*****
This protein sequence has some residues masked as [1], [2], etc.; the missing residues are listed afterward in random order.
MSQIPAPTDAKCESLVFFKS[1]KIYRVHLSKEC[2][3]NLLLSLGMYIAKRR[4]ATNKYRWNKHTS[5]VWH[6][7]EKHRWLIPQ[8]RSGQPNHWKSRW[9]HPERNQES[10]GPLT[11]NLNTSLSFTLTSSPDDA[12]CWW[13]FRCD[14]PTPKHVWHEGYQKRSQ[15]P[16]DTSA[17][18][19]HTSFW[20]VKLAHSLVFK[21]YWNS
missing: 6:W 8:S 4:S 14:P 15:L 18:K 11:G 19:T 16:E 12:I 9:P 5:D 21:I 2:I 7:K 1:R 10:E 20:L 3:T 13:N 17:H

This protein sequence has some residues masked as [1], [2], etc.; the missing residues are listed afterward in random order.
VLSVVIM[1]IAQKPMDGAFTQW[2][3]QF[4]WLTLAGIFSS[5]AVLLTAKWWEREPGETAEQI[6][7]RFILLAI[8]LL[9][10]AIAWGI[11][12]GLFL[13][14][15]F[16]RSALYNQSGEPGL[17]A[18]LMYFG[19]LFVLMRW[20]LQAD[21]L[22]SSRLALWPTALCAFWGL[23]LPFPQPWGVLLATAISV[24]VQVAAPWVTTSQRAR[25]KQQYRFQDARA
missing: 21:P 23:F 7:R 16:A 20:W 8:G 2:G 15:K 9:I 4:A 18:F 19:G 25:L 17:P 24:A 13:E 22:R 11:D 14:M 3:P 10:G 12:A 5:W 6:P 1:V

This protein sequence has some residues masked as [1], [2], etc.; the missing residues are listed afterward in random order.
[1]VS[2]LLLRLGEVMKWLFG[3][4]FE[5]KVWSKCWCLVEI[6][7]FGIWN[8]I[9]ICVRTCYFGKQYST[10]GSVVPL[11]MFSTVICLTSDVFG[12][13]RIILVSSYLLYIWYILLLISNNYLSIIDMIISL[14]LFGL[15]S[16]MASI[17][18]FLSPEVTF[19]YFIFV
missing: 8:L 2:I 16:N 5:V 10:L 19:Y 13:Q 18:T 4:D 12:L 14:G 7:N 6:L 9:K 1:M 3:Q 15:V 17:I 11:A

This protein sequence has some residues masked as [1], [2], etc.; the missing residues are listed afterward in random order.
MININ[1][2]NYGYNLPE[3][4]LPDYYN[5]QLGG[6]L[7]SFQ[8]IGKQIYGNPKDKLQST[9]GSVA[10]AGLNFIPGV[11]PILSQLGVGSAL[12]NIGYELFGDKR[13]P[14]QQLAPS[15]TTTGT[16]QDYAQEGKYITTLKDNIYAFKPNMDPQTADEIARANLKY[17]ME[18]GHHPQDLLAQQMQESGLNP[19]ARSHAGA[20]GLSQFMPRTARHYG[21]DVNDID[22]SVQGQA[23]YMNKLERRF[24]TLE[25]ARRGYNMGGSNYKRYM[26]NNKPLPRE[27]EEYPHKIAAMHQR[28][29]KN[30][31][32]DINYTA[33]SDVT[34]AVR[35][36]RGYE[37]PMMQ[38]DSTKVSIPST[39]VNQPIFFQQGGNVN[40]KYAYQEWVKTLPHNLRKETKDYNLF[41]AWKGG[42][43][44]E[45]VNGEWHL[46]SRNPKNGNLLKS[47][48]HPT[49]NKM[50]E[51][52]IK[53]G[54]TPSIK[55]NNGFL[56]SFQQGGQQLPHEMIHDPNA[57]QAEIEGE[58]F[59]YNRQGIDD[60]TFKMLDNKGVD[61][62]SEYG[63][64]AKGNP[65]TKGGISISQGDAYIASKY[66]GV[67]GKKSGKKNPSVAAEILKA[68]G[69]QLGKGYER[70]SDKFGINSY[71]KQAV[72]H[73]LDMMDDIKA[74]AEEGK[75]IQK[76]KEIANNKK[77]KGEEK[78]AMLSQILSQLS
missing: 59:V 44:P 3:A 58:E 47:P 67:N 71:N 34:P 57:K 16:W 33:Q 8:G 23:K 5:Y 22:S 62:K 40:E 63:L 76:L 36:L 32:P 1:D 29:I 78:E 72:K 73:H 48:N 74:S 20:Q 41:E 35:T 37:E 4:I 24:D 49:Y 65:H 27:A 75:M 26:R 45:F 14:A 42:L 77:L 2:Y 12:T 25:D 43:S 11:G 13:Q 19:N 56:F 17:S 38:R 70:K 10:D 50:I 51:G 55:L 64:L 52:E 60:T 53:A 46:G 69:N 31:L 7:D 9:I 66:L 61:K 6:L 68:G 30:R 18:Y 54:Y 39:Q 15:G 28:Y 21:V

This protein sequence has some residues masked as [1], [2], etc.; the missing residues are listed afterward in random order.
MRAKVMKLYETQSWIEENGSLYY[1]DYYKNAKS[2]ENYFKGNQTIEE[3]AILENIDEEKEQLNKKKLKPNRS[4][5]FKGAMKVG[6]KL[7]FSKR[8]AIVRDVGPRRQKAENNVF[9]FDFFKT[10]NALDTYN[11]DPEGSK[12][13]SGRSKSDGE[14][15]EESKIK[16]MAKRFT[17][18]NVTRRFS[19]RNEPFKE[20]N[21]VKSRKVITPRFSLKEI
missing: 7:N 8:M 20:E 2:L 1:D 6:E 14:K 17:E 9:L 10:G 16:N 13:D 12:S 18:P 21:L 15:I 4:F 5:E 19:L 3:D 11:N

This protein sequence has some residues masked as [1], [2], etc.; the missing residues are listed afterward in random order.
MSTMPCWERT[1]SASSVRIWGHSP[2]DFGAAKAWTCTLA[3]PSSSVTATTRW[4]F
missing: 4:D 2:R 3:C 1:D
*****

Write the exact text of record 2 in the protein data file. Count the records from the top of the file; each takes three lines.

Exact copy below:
This protein sequence has some residues masked as [1], [2], etc.; the missing residues are listed afterward in random order.
VLSVVIM[1]IAQKPMDGAFTQW[2][3]QF[4]WLTLAGIFSS[5]AVLLTAKWWEREPGETAEQI[6][7]RFILLAI[8]LL[9][10]AIAWGI[11][12]GLFL[13][14][15]F[16]RSALYNQSGEPGL[17]A[18]LMYFG[19]LFVLMRW[20]LQAD[21]L[22]SSRLALWPTALCAFWGL[23]LPFPQPWGVLLATAISV[24]VQVAAPWVTTSQRAR[25]KQQYRFQDARA
missing: 21:P 23:F 7:R 16:A 20:W 8:G 2:G 15:K 9:I 4:A 18:F 19:G 25:L 17:P 24:A 13:E 22:R 11:D 14:M 3:P 10:G 12:A 5:W 6:P 1:V